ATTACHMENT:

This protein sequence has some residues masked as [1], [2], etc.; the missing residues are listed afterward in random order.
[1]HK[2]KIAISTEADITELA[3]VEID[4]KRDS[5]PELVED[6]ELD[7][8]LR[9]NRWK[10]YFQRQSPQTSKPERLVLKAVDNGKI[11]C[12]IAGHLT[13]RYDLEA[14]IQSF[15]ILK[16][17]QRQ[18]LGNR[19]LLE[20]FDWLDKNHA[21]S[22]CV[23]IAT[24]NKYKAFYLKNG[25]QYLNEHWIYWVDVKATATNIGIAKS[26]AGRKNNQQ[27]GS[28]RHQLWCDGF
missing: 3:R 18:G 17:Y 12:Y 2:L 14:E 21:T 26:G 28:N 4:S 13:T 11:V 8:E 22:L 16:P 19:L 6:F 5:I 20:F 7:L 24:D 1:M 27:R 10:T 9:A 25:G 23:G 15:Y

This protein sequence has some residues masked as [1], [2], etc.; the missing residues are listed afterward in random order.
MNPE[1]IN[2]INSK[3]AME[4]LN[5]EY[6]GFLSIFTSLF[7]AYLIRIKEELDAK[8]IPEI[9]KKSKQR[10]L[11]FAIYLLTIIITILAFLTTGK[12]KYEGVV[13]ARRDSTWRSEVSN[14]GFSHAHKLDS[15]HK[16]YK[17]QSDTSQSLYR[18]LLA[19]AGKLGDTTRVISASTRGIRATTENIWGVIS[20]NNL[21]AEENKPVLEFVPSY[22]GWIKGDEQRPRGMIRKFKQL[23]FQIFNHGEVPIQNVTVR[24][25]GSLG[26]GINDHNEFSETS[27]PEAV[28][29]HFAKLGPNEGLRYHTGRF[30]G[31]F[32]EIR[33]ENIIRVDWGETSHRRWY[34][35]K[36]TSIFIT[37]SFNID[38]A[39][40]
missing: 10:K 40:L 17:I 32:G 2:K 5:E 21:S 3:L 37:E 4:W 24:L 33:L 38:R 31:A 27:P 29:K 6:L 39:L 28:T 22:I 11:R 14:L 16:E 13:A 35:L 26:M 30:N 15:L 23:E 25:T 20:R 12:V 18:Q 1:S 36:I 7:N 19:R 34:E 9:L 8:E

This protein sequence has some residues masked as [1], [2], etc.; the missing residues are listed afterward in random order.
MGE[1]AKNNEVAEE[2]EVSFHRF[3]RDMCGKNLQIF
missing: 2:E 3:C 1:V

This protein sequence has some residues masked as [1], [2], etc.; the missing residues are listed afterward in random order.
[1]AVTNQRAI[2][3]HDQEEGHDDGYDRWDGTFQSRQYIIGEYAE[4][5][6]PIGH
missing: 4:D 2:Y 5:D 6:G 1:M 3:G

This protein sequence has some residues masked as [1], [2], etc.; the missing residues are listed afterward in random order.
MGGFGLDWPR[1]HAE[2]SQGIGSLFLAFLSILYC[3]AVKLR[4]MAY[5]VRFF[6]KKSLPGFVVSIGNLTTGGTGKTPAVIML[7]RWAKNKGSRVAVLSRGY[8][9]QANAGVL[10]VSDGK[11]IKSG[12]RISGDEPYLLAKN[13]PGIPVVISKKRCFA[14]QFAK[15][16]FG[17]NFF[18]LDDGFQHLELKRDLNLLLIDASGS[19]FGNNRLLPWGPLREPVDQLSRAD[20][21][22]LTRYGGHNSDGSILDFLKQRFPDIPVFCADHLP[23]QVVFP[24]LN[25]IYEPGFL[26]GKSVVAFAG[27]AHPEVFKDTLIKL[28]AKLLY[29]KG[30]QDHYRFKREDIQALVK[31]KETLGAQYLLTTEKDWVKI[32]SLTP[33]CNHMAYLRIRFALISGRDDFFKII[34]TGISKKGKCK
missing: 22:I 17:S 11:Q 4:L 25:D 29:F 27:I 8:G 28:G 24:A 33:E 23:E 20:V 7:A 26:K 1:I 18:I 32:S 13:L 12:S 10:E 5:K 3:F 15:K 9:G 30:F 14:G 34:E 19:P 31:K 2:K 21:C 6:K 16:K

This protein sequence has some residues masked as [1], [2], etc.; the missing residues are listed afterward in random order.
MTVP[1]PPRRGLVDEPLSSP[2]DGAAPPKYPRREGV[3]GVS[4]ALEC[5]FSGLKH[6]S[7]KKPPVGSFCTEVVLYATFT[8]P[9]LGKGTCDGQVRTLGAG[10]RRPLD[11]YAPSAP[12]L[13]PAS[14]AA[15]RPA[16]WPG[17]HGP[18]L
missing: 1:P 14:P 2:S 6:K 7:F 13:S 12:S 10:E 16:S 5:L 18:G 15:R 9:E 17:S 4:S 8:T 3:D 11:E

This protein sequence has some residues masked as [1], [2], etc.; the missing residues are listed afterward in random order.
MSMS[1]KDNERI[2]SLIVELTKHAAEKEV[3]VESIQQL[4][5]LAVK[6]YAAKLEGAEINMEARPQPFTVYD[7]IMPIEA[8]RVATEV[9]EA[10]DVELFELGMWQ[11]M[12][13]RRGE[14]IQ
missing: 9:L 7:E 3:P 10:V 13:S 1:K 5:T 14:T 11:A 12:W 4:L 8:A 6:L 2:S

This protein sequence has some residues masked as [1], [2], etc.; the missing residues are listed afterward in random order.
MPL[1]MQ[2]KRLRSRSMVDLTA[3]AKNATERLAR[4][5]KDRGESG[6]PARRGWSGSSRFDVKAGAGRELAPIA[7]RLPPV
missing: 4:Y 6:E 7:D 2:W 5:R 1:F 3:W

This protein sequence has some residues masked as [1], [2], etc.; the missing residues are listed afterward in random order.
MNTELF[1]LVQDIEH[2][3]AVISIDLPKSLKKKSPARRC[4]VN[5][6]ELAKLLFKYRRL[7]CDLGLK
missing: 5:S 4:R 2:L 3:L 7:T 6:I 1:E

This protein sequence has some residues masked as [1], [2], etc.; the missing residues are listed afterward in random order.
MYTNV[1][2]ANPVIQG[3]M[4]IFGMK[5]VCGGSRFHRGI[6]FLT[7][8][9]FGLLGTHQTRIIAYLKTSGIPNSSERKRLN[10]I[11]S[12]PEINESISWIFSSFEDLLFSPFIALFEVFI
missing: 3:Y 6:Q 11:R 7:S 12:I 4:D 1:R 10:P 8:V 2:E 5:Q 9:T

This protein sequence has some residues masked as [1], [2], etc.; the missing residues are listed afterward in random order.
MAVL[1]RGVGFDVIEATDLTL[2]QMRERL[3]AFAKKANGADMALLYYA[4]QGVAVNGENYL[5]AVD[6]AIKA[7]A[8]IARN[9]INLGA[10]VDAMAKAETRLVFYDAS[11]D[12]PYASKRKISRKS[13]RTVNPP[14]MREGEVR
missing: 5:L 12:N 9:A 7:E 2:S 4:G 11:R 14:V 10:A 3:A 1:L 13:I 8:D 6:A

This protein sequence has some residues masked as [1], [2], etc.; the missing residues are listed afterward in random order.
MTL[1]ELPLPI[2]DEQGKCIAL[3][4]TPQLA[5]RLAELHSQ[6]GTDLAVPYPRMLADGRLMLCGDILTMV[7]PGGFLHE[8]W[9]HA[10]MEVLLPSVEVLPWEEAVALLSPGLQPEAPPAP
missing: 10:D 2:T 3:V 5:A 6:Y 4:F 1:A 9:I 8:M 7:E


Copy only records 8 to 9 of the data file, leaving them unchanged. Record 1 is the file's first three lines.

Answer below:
This protein sequence has some residues masked as [1], [2], etc.; the missing residues are listed afterward in random order.
MPL[1]MQ[2]KRLRSRSMVDLTA[3]AKNATERLAR[4][5]KDRGESG[6]PARRGWSGSSRFDVKAGAGRELAPIA[7]RLPPV
missing: 4:Y 6:E 7:D 2:W 5:R 1:F 3:W

This protein sequence has some residues masked as [1], [2], etc.; the missing residues are listed afterward in random order.
MNTELF[1]LVQDIEH[2][3]AVISIDLPKSLKKKSPARRC[4]VN[5][6]ELAKLLFKYRRL[7]CDLGLK
missing: 5:S 4:R 2:L 3:L 7:T 6:I 1:E